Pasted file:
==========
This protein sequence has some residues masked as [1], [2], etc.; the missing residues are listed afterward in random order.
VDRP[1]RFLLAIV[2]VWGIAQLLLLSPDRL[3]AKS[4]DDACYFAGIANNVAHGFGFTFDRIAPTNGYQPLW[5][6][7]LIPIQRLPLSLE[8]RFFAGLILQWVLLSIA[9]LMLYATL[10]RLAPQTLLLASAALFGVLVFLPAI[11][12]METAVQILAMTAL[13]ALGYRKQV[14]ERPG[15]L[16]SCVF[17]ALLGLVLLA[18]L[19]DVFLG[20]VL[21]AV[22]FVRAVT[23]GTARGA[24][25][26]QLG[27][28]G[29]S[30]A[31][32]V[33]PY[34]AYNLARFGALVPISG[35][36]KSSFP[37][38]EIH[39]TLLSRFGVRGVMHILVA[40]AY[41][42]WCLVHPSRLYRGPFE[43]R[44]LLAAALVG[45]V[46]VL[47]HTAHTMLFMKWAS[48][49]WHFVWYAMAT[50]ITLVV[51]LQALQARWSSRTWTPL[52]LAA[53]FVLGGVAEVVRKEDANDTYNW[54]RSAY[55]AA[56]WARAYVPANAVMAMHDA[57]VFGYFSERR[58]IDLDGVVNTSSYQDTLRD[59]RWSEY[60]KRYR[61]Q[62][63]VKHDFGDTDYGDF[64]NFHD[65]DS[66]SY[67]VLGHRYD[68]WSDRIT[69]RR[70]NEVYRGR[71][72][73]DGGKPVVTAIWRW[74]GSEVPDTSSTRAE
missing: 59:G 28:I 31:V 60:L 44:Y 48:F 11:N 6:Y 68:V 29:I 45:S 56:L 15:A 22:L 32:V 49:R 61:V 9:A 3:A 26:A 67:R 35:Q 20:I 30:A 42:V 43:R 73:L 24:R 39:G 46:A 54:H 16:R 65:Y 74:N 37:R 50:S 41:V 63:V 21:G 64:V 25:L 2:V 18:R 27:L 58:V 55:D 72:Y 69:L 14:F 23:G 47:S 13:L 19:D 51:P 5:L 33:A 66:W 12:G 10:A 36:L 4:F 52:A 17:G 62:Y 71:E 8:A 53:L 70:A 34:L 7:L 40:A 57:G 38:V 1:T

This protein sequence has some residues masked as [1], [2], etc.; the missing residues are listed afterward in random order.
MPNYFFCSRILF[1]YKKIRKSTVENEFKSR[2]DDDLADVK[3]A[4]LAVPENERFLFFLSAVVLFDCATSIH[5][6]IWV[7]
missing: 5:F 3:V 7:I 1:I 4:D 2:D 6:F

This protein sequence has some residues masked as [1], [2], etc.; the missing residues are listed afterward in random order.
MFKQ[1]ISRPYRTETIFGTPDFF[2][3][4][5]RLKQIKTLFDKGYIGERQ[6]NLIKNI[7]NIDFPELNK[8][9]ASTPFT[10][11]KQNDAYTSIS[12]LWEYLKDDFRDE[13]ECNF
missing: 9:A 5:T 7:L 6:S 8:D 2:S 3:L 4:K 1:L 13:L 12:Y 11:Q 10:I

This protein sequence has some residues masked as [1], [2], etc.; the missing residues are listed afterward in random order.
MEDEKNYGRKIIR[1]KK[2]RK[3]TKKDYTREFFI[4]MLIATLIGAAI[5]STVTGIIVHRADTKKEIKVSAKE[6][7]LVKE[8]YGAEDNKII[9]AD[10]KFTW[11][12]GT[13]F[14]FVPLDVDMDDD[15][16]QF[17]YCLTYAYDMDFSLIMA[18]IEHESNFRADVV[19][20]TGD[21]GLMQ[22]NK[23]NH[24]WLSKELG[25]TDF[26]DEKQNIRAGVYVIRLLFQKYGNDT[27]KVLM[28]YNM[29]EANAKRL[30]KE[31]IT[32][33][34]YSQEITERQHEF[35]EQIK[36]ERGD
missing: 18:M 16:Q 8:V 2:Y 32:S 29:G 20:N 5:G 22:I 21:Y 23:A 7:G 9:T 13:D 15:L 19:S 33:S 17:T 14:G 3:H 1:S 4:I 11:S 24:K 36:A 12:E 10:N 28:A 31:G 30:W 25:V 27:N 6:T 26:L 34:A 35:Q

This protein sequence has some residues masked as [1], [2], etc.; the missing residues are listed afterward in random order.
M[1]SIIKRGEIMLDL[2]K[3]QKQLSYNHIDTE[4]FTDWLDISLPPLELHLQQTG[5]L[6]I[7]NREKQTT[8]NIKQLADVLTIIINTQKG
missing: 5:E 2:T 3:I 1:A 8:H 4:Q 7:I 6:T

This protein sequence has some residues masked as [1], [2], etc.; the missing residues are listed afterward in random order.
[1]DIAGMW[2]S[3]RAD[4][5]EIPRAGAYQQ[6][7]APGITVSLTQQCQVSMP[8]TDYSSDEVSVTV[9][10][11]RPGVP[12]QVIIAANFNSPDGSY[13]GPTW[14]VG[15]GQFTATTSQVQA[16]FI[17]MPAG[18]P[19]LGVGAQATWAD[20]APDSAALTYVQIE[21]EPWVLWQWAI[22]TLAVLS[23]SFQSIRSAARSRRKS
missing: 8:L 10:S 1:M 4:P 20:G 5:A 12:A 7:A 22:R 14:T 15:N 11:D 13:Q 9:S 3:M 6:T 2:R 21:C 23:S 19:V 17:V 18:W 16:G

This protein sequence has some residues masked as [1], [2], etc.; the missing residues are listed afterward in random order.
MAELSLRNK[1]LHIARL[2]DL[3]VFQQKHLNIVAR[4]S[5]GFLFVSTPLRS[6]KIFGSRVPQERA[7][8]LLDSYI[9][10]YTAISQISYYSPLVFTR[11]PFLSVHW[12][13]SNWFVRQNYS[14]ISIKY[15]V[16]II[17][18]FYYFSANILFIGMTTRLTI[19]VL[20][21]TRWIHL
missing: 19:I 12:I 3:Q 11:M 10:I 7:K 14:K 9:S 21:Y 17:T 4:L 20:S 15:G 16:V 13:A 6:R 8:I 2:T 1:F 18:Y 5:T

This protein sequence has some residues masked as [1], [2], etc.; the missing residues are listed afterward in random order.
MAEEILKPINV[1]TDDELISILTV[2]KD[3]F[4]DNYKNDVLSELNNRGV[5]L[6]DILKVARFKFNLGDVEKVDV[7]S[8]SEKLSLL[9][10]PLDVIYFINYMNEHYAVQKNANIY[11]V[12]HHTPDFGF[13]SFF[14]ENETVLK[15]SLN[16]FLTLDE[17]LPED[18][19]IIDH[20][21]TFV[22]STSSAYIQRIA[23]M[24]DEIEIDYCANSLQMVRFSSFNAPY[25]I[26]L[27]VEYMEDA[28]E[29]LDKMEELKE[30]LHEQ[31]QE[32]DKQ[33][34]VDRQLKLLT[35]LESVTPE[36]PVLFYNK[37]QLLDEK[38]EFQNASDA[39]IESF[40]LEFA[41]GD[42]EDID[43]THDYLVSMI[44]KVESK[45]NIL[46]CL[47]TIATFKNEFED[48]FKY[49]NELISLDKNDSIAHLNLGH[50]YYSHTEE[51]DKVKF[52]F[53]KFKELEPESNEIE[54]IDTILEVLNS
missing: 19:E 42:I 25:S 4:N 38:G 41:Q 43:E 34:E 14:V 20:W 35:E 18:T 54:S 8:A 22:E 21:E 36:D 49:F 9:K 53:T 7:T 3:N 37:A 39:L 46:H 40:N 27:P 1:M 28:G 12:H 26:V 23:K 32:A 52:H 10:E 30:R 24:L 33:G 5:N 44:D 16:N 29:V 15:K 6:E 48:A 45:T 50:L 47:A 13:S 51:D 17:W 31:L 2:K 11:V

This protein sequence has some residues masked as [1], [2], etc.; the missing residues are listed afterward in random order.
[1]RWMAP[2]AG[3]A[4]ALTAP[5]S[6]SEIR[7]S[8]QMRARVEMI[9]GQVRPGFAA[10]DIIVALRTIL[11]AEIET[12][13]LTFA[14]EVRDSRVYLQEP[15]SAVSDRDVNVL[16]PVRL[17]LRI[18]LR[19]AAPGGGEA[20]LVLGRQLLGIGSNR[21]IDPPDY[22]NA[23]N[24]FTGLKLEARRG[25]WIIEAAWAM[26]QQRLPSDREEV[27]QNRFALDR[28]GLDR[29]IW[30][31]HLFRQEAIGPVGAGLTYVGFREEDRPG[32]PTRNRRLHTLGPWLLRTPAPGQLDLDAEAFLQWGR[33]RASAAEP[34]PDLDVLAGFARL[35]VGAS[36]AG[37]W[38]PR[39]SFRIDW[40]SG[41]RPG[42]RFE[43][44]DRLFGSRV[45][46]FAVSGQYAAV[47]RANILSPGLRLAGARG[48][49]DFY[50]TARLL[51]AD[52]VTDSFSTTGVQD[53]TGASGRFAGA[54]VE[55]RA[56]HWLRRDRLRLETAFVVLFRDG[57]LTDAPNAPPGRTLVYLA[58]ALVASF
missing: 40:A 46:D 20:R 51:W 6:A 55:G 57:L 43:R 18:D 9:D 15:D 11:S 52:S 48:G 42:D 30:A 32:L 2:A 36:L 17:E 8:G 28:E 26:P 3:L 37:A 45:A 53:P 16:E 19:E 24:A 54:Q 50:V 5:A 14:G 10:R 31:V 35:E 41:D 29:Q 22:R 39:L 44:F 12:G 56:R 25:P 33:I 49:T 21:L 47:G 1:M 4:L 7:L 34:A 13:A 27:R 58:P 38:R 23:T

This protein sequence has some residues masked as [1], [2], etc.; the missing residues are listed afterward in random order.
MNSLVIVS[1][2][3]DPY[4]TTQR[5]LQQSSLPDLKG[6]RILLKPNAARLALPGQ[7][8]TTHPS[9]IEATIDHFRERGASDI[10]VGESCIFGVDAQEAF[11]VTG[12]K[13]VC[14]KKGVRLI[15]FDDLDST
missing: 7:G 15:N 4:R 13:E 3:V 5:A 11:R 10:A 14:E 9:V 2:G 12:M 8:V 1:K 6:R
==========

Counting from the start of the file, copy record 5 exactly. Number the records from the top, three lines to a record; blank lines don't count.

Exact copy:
This protein sequence has some residues masked as [1], [2], etc.; the missing residues are listed afterward in random order.
M[1]SIIKRGEIMLDL[2]K[3]QKQLSYNHIDTE[4]FTDWLDISLPPLELHLQQTG[5]L[6]I[7]NREKQTT[8]NIKQLADVLTIIINTQKG
missing: 5:E 2:T 3:I 1:A 8:H 4:Q 7:I 6:T